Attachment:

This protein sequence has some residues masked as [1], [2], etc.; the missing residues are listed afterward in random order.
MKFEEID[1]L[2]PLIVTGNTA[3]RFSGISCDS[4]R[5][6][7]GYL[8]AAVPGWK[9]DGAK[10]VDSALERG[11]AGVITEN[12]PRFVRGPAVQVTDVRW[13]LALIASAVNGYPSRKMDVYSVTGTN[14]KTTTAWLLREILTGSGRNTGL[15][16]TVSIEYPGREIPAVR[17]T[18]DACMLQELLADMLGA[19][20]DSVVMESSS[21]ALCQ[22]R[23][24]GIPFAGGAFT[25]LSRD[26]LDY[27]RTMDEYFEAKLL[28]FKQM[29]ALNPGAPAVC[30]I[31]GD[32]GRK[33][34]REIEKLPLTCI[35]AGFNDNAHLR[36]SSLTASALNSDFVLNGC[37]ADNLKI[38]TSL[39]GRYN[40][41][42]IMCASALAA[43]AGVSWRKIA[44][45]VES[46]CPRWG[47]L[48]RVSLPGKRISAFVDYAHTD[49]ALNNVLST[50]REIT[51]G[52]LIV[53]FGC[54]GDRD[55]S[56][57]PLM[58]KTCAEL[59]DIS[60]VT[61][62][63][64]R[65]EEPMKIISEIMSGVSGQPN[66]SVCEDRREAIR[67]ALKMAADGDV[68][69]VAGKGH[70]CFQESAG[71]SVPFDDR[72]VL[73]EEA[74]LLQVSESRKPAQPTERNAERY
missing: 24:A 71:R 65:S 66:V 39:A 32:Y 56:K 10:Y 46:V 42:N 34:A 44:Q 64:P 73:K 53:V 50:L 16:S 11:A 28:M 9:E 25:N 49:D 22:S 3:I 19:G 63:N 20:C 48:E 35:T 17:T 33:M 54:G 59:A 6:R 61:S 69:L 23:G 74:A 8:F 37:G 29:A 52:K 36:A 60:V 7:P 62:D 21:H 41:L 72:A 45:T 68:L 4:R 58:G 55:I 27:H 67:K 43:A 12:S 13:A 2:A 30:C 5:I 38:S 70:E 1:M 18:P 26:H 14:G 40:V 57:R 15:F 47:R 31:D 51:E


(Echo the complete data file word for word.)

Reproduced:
This protein sequence has some residues masked as [1], [2], etc.; the missing residues are listed afterward in random order.
MKFEEID[1]L[2]PLIVTGNTA[3]RFSGISCDS[4]R[5][6][7]GYL[8]AAVPGWK[9]DGAK[10]VDSALERG[11]AGVITEN[12]PRFVRGPAVQVTDVRW[13]LALIASAVNGYPSRKMDVYSVTGTN[14]KTTTAWLLREILTGSGRNTGL[15][16]TVSIEYPGREIPAVR[17]T[18]DACMLQELLADMLGA[19][20]DSVVMESSS[21]ALCQ[22]R[23][24]GIPFAGGAFT[25]LSRD[26]LDY[27]RTMDEYFEAKLL[28]FKQM[29]ALNPGAPAVC[30]I[31]GD[32]GRK[33][34]REIEKLPLTCI[35]AGFNDNAHLR[36]SSLTASALNSDFVLNGC[37]ADNLKI[38]TSL[39]GRYN[40][41][42]IMCASALAA[43]AGVSWRKIA[44][45]VES[46]CPRWG[47]L[48]RVSLPGKRISAFVDYAHTD[49]ALNNVLST[50]REIT[51]G[52]LIV[53]FGC[54]GDRD[55]S[56][57]PLM[58]KTCAEL[59]DIS[60]VT[61][62][63][64]R[65]EEPMKIISEIMSGVSGQPN[66]SVCEDRREAIR[67]ALKMAADGDV[68][69]VAGKGH[70]CFQESAG[71]SVPFDDR[72]VL[73]EEA[74]LLQVSESRKPAQPTERNAERY
missing: 24:A 71:R 65:S 66:V 39:A 32:Y 56:K 10:Y 46:V 42:N 34:A 44:Q 64:P 73:K 53:V 50:L 16:S 11:A 28:M 9:E 25:N 49:D 22:S 3:I 19:G 63:N 20:C 48:E 35:T 17:T 33:M 54:G 59:A 6:R 61:S 69:L 23:G 74:A 8:F 37:G 29:A 52:K 36:A 60:V 7:P 62:D 21:H 41:L 72:A 45:T 68:L 4:R 58:G 55:I 27:H 67:K 43:A 12:S 13:A 2:A 30:C 5:I 38:S 70:E 1:M 18:P 26:H 14:G 40:V 57:R 15:F 47:R 31:D 51:E